Tennisopolis : Tennis Social Network

Lets get this area of the forum going. It doesn't have to be tennis related I guess. But I'll throw one out there for you to chew on -

It is SERIOUSLY distracting for the service returner to return the missed first serve when it is clearly going long. Like, what? Am I your freaking ball boy? I'm trying to serve here. It kills the rhythm to stop between 1st and 2nd serves to clean up after your lazy opponent.

OK, glad I got that off my chest.
Can anyone please concur and let me know that this is a reasonable request. :-)

Tags: long, out, peeve, return, returner

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"Quiet please!" LOL
After playing with a guy yesterday, I realized another pet peeve. Is it too much to ask to a ball fed to you properly to start off the rally? I play against a fair number of solid players (4.0, 4.5, etc) who are just lazy or have no sense of etiquette when feeding a ball to you to start off a practice rally. Either the feed is too short, or is flicked over with annoying slice (forcing me to hit an awkward shot back), or the shot goes into the net (and i don't mean once, but three straight times), or the person doesn't wait till I'm ready to start a rally (like I'm walking back to the baseline for instance).

The #1 annoying habit in this genre for me is when your hitting partner feeds you a ball when he himself is not ready, like he hits it to you while walking backwards to the baseline or hits it to you when he's picking up a ball. If someone does that to me, I'll just blast it right back.
Definitely a legitimate gripe. The guy acts like I hit it long just so he could get a practice return in!

Knock it down or let it go and push it to the side, and get ready to return the 2nd. It's the only courteous move.
Yes, it is annoying and it is not wrong to mention it to your opponent.
4 months and 6 pages of whining about someone returning out serves? "YOU CAN NOT BE SERIOUS!" Returning out serves isn't right or wrong it is just part of tennis. When someone serves to me I am already reacting to the serve before it crosses the net and stoping my swing is akin to asking a navy fighter jet to stop halfway down the deck when its being launched. If the server misses a first serve the ball has to be moved regardless, big deal. If your ability to concentrate or focus is so fragile that this disrupts your rhythm you might be better suited for a sport like swimming. Unless you make your living off of tournament prize money just enjoy every minute your able to be on a tennis court.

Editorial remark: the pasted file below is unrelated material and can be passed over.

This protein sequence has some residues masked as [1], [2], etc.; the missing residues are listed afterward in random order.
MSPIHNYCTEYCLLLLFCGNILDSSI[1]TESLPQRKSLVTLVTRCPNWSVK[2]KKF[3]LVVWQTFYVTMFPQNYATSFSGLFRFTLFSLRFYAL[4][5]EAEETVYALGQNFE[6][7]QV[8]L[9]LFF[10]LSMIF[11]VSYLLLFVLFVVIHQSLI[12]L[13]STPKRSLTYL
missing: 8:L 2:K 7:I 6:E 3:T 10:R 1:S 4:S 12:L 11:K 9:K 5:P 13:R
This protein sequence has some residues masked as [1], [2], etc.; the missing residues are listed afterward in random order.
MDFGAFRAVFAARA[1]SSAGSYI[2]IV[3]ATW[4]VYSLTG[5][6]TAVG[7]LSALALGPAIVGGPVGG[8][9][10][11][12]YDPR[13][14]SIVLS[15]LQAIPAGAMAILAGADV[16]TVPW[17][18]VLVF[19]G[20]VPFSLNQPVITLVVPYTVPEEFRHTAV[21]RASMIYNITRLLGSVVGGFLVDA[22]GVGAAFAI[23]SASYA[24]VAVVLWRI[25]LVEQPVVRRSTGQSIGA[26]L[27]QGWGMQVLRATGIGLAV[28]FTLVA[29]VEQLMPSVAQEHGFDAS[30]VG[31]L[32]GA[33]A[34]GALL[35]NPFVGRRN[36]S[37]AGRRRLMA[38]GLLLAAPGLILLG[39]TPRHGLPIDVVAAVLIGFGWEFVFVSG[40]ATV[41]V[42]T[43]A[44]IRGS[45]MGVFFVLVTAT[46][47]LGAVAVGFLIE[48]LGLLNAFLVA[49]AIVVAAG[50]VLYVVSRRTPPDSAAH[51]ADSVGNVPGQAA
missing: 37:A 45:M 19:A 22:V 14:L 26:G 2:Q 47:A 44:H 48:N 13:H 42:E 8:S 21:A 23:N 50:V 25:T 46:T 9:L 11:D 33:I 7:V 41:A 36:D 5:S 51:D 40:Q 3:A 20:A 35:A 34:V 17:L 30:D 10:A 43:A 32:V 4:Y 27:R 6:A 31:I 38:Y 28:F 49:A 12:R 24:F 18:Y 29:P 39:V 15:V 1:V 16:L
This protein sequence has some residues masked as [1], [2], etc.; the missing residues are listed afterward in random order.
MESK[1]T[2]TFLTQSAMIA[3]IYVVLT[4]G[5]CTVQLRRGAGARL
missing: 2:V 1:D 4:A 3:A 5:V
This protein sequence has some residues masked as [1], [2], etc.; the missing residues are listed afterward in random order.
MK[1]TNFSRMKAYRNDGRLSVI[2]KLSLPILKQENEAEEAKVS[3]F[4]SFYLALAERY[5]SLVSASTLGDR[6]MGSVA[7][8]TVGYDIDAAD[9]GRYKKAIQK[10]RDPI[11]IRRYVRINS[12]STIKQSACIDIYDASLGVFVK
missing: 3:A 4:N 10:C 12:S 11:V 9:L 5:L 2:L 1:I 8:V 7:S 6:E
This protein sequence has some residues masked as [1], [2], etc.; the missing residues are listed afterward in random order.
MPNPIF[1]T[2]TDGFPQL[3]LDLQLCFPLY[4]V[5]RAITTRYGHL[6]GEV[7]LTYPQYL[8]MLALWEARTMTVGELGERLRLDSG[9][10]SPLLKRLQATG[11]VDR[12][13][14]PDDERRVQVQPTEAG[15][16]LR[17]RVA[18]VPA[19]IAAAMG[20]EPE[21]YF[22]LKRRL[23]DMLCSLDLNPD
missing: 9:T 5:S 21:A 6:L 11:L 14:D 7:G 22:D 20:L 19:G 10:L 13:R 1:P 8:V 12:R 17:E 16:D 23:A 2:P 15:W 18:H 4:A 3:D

My pet peeve Whiners and people that think Saturday morning doubles is the same as a U.S. Open final.
way to go don!!!
Hi Don,
I hear what you are saying about people taking casual matches too seriously. I take my tournament and league matches pretty seriously and that is a fun and challenging part of tennis for me. I think it is good to have this conversation here because I have a feeling that the people returning really long serves are just not aware of what they are doing.

I understand if the serve is close, there's no time to react. I'm talking about when a serve is clearly going long, there's plenty of time for the returner to recognize that and either let it go, or do as I do, and send it to the bottom of the net. In my opinion, it is wrong to return very long serves, only to have the ball ricochet off the back fence and come rolling back into the court for the server to shag down. I think in that case, the server should get two serves, just like when a stray ball from an adjacent court comes in between serves.

M
A player who can't adjust to meerly returning an "obviously out" ball to the lower part of the net rather than smashing it back at the server needs to work on their timing and focus.
I agree.
I agree with Don. This whole thread is off-base. It's not my responsibility to make sure your "timing" is good on your second serve. I return everything I can get too...for the most part. What if it is in and I thought it was going to be out?
Tennis in the old days used to be a formal game with rules of etiquette that were known to all players. On the upper west side we are generally informal, not inconsiderate, selfish or rude, just friendly and outgoing, spontaneous. So, on the court as a newbie I behaved similarly when I hit with my new partner on W. 96 St., a Philadelphian woman in her 20's. We agreed we were just hitting and hoping to learn more as the summer progressed. So I was friendly, chatty when we met; she lives around the corner from me. She was a shy and agreeable person but when we hit and I said, "nice hit!" or when I had to stop as I was winded for a minute she did not say a word or show any concern. She was probably annoyed with me but too uptight to give any feedback. I played as well as she did despite my poor endurance. Despite her fake smile I think she was a phony. Remember, this was not a serious game; we both agreed we were just getting started with tennis. I igored her aloofness and hidden hostility but it was a rejecting experience. I ran for all the balls, was generally thoughtful but how was I supposed to know I was confined by certain parameters of behavior especially when I didn't get any feedback except chilly politeness? I'd appreciate some specific instruction from somewhere. Many thanks.
I think I know what you are talking about. It sounds like she is very very competitive and started seeing you as the enemy instead of a friend. It may be a regional thing - but I don't think so - some people just have poor social skills or are so tuned in to themselves that they forget to look at it from your perspective.

My advice, find a new tennis partner - there are tons on here. :-)
M

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